Representing a microcosm of this more generic cross-domain discovery problem, the AHDS is positioned to trial potentially generisable applications of Z39.50. Its collections are geographically distributed amongst five Service Providers and intrinsically interdisciplinary - Service Providers collect, manage, and re-distribute digital resources of interest to specific academic communities. The Service Providers will develop their own on-line catalogue databases which will differ by necessity. In cataloguing its electronic texts, for example, the Oxford Text Archive conforms to the Guidelines recommended by the Text Encoding Initiative (TEI 1995) for the use of SGML (Structured Generic Markup Language - a standard formalism for encoding electronic texts). For its database software, the Text Archive will use an SGML-aware search and retrieval engine which will enable users to carry out sophisticated searches of its holdings, either within individual texts, across selections of texts, or across the entire collection. The Archaeology Data Service, on the other hand, catalogues its holdings according to standards more suitable to archaeological information resources and including that recommended by the National Geospatial Data Framework (NGDF 1997). Rather than storing its records as SGML-encoded texts, the Archaeology Data Service will store them in a tabular database which can be queried with SQL (Structured Query Language). Across the AHDS as a whole, we expect each Service Provider to adopt the record structure which most adequately describes its holdings given their particular structure, provenance, and intellectual contents. We further expect the development of at least two possibly three generically different online database implementations: two SQL-based (at the Archaeology Data Service and at the Visual Arts Data Service), two SGML-based (at the Oxford Text Archive and the History Data Service), and one possibly based on object-oriented database software (at the Performing Arts Data Service).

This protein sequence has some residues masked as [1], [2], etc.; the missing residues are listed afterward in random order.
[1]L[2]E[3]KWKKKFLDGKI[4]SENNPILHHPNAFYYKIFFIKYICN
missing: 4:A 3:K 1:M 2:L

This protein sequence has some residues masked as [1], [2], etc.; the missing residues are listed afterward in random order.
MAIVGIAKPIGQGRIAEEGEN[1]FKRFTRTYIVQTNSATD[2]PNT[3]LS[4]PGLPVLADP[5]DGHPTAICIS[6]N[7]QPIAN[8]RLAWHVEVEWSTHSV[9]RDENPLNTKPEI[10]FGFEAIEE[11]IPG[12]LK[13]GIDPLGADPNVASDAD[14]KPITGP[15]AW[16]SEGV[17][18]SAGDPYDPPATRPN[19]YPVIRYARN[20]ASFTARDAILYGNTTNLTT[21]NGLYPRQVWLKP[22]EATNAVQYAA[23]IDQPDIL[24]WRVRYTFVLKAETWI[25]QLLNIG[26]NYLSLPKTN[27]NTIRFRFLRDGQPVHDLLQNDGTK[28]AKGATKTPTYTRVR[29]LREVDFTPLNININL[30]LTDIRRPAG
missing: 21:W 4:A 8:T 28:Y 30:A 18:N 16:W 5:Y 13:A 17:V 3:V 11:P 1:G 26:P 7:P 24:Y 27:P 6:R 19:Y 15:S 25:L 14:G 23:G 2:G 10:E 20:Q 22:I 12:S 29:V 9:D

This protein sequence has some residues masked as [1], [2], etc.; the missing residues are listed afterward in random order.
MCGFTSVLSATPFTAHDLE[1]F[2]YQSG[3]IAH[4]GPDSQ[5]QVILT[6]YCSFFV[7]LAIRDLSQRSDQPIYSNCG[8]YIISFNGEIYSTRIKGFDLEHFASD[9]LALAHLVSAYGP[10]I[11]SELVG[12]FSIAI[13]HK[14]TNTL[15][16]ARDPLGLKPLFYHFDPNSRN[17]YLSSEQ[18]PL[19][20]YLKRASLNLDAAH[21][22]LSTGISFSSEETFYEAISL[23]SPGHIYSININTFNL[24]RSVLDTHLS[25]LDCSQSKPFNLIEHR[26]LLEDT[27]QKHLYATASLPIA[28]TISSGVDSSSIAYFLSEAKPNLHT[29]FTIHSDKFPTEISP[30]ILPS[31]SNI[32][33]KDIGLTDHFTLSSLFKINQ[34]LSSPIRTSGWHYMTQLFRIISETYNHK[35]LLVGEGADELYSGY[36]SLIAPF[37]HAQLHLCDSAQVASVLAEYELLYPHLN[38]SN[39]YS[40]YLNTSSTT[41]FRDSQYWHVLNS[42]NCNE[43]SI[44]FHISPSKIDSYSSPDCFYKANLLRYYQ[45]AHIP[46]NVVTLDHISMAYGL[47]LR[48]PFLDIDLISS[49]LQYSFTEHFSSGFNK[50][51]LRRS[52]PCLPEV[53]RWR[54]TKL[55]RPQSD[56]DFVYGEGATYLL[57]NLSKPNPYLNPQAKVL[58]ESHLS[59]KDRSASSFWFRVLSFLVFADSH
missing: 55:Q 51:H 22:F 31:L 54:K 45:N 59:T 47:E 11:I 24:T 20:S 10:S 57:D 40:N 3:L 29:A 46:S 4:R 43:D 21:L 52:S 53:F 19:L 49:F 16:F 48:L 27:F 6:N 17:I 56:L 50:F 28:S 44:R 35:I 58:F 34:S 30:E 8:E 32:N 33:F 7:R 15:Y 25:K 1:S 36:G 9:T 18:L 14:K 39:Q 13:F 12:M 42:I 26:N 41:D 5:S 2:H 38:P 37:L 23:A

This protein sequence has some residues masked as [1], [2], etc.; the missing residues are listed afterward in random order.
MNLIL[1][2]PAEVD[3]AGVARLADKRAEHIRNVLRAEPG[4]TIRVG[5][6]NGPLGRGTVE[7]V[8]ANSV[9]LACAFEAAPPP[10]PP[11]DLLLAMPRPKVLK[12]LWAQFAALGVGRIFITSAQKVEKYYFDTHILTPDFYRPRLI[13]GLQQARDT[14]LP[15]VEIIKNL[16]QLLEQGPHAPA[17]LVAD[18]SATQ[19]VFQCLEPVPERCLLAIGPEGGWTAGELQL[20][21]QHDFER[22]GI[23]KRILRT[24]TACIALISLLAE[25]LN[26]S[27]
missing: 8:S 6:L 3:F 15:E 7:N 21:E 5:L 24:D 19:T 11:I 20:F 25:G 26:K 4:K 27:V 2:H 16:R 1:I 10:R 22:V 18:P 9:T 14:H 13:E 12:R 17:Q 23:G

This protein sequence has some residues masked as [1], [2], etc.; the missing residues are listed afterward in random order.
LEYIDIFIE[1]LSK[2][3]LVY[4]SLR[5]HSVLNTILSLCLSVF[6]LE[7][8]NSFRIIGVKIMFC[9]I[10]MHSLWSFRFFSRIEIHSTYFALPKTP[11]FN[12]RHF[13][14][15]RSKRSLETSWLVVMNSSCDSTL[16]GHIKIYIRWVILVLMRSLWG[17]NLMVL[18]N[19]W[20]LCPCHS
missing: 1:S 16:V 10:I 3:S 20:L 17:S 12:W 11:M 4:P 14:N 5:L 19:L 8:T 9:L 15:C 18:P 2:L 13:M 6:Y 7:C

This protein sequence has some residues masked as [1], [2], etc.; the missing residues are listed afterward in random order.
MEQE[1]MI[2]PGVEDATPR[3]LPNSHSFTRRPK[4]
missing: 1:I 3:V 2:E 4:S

The Service Providers' adoption of different catalogue record structures is essential if they are adequately to describe their holdings - historical databases are necessarily described differently than music recordings. The diverse range of database software and hardware platforms reflects Service Providers' responsiveness to their users' particular search and retrieval needs and to the infrastructure and expertise which exists in their host institutions. Owing to the intrinsic interdisciplinarity of humanities research, however, the AHDS also needs to allow users to search simultaneously across its distributed, interdisciplinary, and differently catalogued holdings. Hypothetically, it must enable a user interested in Shakespeare to discover an electronic copy of a Shakespearean play (at the Oxford Text Archive), a digitised film clip of Olivier's performance as Hamlet (at the Performing Arts Data Service), or a database with information about 300 years' worth of British Shakespearean performances (at the History Data Service). The interpretation of the Dublin Core outlined in Chapter 3 provides a mechanisms for expressing elements which are used commonly to describe the information resources in our distributed collections. The Z39.50-based tools described below will enable users to benefit from that commonality and to search for and locate information resources across the domains occupied by our interdisciplinary and mixed-media holdings.

The AHDS's HTTP/Z39.50 Gateway

2.1 System overview